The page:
Indurain did not win the stage or take the yellow jersey that day, however, after his breakaway companion sat on and then duly pipped him in the sprint in Liege. The rider? Johan Bruyneel, then of ONCE, with an earlier manifestation of his "you might as well win" philosophy.

49km remaining from 257km

After his teammate Habeaux bid farewell to the break, Accent-Willems' Kevin Ista is the next man to suffer with the pace on Mont-Theux.

Philippe Gilbert is at the back of the peloton on Mont Theux, he's sitting up waiting for the team car.

A change of eyewear and a chat with directeur sportif John Lelangue for Gilbert. In spite of the cold and rain, Gilbert had been riding short-sleeved, and he is wisely pulling on a pair of armwarmers as he begins to ride back up to the bunch.

The bunch has been reduced to around 60 riders and is spread across the road, and Gilbert is having little difficulty in latching back on.

French champion Sylvain Chavanel (Omega Pharma-QuickStep) may well be feeling the effects of his action-packed spring. He has been consistently towards the rear of the bunch in the past hour of racing, even if he is grimly maintaining contact.

The troika of counter attackers have been the most active on the front of the break since they came across, and there are now just five riders at the head of the race: David Lelay (Saur-Sojasun), Pierre Rolland (Europcar), Vasili Kiryienka (Movistar), Dario Cataldo (Omega Pharma-QuickStep) and Alessandro Bazzana (Team Type 1-Sanofi).

44km remaining from 257km

The breakaways still have 1:30 in hand with 8km to go to La Redoute, but the pace will surely begin to pick up again in the main bunch on the approach to this crucial strategic springboard.

Mads Christensen (Saxo Bank) has countered off the front of the peloton on the rain-soaked roads between Mont Theux and the Redoute. With temperatures of 6 degrees celsius and a steady drizzle falling from the heavens above, this is going to be a very testing finale to Liege-Bastogne-Liege.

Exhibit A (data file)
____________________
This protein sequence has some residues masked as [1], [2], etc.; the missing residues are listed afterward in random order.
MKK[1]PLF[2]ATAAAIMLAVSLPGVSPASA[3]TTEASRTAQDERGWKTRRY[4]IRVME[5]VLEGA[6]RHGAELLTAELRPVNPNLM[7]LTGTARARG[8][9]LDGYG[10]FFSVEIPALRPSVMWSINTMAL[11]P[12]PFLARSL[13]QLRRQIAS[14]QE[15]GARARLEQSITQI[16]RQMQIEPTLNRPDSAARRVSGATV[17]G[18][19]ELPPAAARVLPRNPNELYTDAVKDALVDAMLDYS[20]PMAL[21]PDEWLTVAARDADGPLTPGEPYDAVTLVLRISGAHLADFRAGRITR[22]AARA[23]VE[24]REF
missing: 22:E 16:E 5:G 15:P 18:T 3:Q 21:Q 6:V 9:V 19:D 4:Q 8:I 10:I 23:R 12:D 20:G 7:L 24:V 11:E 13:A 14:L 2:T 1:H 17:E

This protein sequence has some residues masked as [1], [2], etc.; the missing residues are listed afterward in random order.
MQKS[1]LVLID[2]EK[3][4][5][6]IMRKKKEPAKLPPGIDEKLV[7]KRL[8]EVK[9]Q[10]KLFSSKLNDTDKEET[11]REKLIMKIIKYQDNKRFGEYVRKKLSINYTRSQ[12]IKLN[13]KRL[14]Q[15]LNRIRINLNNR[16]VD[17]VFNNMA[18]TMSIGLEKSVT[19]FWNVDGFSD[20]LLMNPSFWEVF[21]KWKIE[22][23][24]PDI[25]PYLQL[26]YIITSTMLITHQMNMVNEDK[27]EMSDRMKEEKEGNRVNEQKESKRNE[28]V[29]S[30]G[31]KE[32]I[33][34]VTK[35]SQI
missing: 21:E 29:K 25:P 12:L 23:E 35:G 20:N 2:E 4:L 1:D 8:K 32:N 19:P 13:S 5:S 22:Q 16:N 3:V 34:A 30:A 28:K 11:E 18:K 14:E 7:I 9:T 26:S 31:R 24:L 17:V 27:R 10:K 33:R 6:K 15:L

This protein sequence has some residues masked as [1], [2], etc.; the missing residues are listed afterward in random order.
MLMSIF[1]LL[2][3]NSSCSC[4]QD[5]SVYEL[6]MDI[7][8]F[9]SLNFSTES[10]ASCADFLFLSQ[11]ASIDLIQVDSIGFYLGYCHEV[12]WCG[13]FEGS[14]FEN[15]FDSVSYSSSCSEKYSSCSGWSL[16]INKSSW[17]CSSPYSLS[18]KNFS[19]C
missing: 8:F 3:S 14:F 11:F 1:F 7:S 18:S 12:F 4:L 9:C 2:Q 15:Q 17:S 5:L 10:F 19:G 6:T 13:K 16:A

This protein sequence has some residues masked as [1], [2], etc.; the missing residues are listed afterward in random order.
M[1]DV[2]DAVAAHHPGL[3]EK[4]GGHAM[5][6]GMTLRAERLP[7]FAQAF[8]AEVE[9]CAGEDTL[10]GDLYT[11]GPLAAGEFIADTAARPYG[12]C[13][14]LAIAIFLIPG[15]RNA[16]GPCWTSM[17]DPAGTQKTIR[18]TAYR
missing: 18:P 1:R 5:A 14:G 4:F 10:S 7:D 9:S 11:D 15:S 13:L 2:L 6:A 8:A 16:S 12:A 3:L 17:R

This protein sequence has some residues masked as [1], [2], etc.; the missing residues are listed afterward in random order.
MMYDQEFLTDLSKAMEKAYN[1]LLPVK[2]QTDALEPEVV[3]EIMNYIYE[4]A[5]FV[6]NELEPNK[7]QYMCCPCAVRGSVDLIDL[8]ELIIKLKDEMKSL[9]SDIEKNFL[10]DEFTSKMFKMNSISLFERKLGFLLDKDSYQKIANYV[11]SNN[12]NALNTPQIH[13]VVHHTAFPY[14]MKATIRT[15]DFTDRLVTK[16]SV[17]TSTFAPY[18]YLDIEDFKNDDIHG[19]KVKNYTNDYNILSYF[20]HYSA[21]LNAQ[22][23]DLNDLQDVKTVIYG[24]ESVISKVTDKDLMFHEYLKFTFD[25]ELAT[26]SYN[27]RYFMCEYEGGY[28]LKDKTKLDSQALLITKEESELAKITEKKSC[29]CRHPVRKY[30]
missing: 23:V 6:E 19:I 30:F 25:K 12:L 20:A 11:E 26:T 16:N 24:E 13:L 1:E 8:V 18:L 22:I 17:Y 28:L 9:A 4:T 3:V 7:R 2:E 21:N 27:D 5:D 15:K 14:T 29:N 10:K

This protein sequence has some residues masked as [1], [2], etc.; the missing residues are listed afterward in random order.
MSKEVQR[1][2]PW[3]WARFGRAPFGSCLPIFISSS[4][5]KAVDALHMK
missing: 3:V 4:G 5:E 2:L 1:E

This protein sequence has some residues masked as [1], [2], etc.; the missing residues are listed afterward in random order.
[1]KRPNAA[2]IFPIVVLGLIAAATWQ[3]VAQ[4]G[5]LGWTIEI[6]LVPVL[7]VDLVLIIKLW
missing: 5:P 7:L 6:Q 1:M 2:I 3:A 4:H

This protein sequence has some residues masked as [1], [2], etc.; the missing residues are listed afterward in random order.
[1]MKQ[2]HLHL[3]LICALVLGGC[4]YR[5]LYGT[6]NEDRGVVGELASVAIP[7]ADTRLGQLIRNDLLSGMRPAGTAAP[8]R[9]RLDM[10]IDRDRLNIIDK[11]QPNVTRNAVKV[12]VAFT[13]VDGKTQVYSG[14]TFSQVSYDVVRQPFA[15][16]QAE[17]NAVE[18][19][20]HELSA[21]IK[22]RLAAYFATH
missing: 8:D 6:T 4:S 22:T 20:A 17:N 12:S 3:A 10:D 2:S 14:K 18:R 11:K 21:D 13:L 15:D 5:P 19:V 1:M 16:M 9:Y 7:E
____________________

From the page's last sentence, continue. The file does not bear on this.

216km remaining from 257km

There's been a perceptible rise in pace in the peloton, with BMC on the front. A line of lime green Movistar helmets stand out against the gloom on the left-hand side of the road, shepherding their man Valverde into positioning ahead of La Redoute.

Mads Christensen (Saxo Bank) is alone 50 seconds behind the leaders, while the BMC-led bunch is just another 20 seconds further back.

37km remaining from 257km

The break approaches the foot of the Côte de La Redoute (2km at 8.8 %), while GreenEdge leads the bunch behind in support of Simon Gerrans and Michael Albasini.

Bazzana is instantly in difficulty in the break, but the real action is unfolding behind as Katusha prepare the terrain for Rodriguez.

In the front row of the peloton, Philippe Gilbert sits alongside Vincenzo Nibali, eyeing one another up.

Van Avermaet sets the pace for Gilbert, with Vanendert and Nibali lined up on his wheel.

No surprises up front, where Rolland pushes clear with Kiryienka on his wheel. Lelay struggles to stay in touch.

A mechanical problem for Alejandro Valverde at the most inopportune time. He stops to change his bike just at the steepest point of the Redoute as the gaps begin to open in the main peloton.

It's Tejay Van Garderen who is driving the pace for Philippe Gilbert in the main bunch over the Redoute. Vanendert is tucked on Gilbert's wheel, with Nibali behind him and the remainder of the main favourites stretched out behind but still in contact.

Valverde is battling his way back up to the front, we're waiting to see if he has managed to make contact with the Gilbert group.

30km remaining from 257km

Up front, Rolland, Kiryienka and Cataldo have shed themselves of Lelay, and they have 43 seconds in hand on the Van Garderen-led main group.

Van Garderen was impressive on La Redoute. His long effort was steady rather than searing, but it has thinned out the peloton to some extent ahead of the finale. The next major rendezvous is the Côte de La Roche aux Faucons, almost 15km away.


That's not to say that it's a flat run-in all the way to the climb, and as if to illustrate the point, a flagging Cataldo is losing a couple of lengths every time the road goes upwards.